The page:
Thanks to the internet of things (IoT), smart homes filled with connected devices promise to make everyday living easier, more convenient and more comfortable. But what will they actually look like?
According to Future Technology 500, an online discussion forum for present, emerging and future technologies and inventions, the connected home will move beyond the gimmicky to become more useful.
Its predictions include that, in five to 10 years, homes could easily be generating their own power, based on thin-film solar technology, already developed, which is applied to windows to harness energy from the sun. Many could also distribute the excess power back to the grid for others to use.
The forum takes it as a given that future homes will use domestic robots to do chores such as cleaning and organising. Among the increasingly realistic robotics that can recognise and respond to human speech, Japanese investors have come up with one we could possibly do without: the Lazy Brother-in-Law robot who sleeps on your couch and drinks your beer, now in its fourth generation of development.
It predicts that smartphone apps, which interact with our homes, will increase exponentially over the next few years. Checking the contents of the fridge remotely – and ordering fresh supplies online – turning on the oven or starting the laundry will be a click away.
Movies and television will be more interactive, thanks to future augmented reality, virtual reality and mediated reality. If all this might cause information overload for some, forum contributors suggest future homes may include sensory deprivation chambers designed to promote sound sleep at night. Inventions designed to boost health and well-being will include new medical technologies “that will target your bodyusing personalised designer medication”.
At Hong Kong Science Park in Sha Tin, the future has arrived. The Smart Living@Science Park show flat might be very much a home of the future, but the inventions demonstrated have already been developed by Science Park partners. They include: Lighting systems that wake you up gently – an abacus-designed lampshade whose beads can be moved to adjust the shading; a wireless-charging LED lamp which has powered up your smartphone overnight; and the Philips Hue wireless lighting system, which lets you name your desired lighting colour – pink for sunrise, perhaps? – and it will obey.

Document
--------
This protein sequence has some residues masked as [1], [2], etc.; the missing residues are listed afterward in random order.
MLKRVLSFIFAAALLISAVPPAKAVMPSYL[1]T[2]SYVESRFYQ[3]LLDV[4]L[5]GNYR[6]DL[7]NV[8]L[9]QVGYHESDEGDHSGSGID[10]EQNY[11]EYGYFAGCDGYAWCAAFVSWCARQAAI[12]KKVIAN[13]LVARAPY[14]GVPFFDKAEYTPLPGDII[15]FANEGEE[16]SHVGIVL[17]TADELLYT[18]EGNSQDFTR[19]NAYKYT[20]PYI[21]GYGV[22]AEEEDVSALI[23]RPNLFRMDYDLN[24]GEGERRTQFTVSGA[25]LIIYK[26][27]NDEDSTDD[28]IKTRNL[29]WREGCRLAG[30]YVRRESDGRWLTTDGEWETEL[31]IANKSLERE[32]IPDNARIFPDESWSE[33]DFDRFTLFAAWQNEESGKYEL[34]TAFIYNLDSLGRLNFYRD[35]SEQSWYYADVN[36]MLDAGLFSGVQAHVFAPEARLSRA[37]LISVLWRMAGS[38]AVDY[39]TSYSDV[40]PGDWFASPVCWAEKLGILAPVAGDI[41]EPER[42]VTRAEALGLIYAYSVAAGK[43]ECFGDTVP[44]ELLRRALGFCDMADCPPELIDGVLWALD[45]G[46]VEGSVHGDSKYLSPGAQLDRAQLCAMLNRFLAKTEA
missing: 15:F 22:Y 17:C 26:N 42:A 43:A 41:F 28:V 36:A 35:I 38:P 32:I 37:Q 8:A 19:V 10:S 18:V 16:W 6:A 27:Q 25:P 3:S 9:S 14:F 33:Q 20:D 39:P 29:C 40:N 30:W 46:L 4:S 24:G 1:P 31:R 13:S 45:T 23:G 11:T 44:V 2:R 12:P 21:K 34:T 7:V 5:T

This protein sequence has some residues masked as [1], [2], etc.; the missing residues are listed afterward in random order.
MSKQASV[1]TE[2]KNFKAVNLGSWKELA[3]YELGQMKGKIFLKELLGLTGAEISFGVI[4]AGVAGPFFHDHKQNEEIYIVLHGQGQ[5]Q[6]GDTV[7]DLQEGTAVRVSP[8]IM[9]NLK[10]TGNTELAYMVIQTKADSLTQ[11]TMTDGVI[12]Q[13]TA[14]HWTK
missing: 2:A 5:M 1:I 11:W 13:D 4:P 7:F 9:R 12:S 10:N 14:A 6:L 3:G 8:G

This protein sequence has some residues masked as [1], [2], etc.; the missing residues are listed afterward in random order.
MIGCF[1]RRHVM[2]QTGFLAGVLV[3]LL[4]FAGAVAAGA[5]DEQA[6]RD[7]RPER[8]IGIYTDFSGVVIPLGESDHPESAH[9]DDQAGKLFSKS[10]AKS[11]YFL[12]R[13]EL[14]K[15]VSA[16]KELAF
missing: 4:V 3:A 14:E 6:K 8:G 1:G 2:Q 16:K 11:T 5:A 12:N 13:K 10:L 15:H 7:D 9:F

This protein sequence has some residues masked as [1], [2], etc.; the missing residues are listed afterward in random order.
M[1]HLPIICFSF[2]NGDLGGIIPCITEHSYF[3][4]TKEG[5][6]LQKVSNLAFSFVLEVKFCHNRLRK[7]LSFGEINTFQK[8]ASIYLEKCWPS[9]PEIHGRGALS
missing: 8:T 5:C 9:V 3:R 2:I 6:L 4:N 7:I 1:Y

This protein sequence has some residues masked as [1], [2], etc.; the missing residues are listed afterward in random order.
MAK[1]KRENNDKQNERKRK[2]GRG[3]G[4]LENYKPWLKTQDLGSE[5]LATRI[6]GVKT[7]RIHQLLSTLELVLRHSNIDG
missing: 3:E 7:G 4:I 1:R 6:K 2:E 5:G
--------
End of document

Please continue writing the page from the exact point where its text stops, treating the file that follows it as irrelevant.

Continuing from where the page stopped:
Then head into a bathroom, which sets you up for the day. As you approach, an interactive PoE (power over ethernet) light panel will greet you, and displays real-time weather information direct from the Hong Kong Observatory. It reminds you about any pills you may need to take that morning.
As you ablute, the “magic mirror” will bring you up to speed on a range of data, including news reports, detailed weather tracking and energy consumption statistics. The electronic bidet gives you a warm place to sit – at the desired temperature; and even the bath towel is special: it’s made from an antibacterial textile used by the armed forces and in hospitals.
The augmented reality wardrobe saves you time deciding what to wear. Inside the closet it shows you what you’ll look like wearing items, so you can mix and match. The technology lets you try on clothes you don’t yet own, and order them online.
The technology enables you to make your morning coffee without turning on a tap. The Atmospheric Water Machine extracts moisture from Hong Kong’s humidity, and turns it into filtered, drinkable water.
Via the companion app, the user can connect with the home’s central server to monitor and control the machine in real-time. Also, set the Automated Refuse Collection System, which dispatches waste and recyclables from the home to a nearby refuse station. Together with a smart indoor air purification system which detects and filters out odours and tiny particles – and can be monitored and controlled remotely – you know you’ll arrive back to a hygienic home.
Play quickly with your virtual friend – an interactive, robotic pet dog which has abilities such as self-charging – and you can be out the door. You can begin your day safe in the knowledge that your home is secured by either a keycard system which recognises the faces of family members, or another which lets you communicate with a visitor when you’re not there, and let them in (should you choose) via an app.
Other technologies will help you keep tabs on your home in your absence – such as a smart refrigerator which responds to a mobile app to remotely control the temperature of the different compartments, keeping the food stored in them fresh and healthy for consumption.
Meanwhile, a wireless smart home system works away conducting real-time surveillance in the home; controls your lighting and air-con systems; and analyses power consumption.
The Smart Living@Science Park future home is open daily and entry is free.
This story was originally published in Home Essentials
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